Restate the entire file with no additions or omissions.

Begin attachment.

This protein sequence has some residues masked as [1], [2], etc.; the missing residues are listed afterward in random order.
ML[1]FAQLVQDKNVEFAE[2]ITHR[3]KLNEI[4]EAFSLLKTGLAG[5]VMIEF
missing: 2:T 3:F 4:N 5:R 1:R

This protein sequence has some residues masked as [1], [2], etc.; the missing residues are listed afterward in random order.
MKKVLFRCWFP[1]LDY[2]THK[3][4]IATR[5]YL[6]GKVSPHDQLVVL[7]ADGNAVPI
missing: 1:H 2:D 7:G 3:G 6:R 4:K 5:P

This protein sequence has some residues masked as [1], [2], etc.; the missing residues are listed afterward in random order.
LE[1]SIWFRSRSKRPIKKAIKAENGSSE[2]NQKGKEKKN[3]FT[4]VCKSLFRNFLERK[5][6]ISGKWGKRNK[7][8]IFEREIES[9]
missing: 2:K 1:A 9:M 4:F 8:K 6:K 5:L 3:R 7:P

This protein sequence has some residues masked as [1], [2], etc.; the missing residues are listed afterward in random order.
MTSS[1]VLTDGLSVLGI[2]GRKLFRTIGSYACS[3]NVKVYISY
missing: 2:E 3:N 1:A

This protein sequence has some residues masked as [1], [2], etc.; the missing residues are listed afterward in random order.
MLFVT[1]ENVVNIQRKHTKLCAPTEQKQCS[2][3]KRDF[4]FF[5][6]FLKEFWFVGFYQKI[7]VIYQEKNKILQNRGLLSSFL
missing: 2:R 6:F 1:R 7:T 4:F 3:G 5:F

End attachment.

This protein sequence has some residues masked as [1], [2], etc.; the missing residues are listed afterward in random order.
ML[1]FAQLVQDKNVEFAE[2]ITHR[3]KLNEI[4]EAFSLLKTGLAG[5]VMIEF
missing: 2:T 3:F 4:N 5:R 1:R

This protein sequence has some residues masked as [1], [2], etc.; the missing residues are listed afterward in random order.
MKKVLFRCWFP[1]LDY[2]THK[3][4]IATR[5]YL[6]GKVSPHDQLVVL[7]ADGNAVPI
missing: 1:H 2:D 7:G 3:G 6:R 4:K 5:P

This protein sequence has some residues masked as [1], [2], etc.; the missing residues are listed afterward in random order.
LE[1]SIWFRSRSKRPIKKAIKAENGSSE[2]NQKGKEKKN[3]FT[4]VCKSLFRNFLERK[5][6]ISGKWGKRNK[7][8]IFEREIES[9]
missing: 2:K 1:A 9:M 4:F 8:K 6:K 5:L 3:R 7:P

This protein sequence has some residues masked as [1], [2], etc.; the missing residues are listed afterward in random order.
MTSS[1]VLTDGLSVLGI[2]GRKLFRTIGSYACS[3]NVKVYISY
missing: 2:E 3:N 1:A

This protein sequence has some residues masked as [1], [2], etc.; the missing residues are listed afterward in random order.
MLFVT[1]ENVVNIQRKHTKLCAPTEQKQCS[2][3]KRDF[4]FF[5][6]FLKEFWFVGFYQKI[7]VIYQEKNKILQNRGLLSSFL
missing: 2:R 6:F 1:R 7:T 4:F 3:G 5:F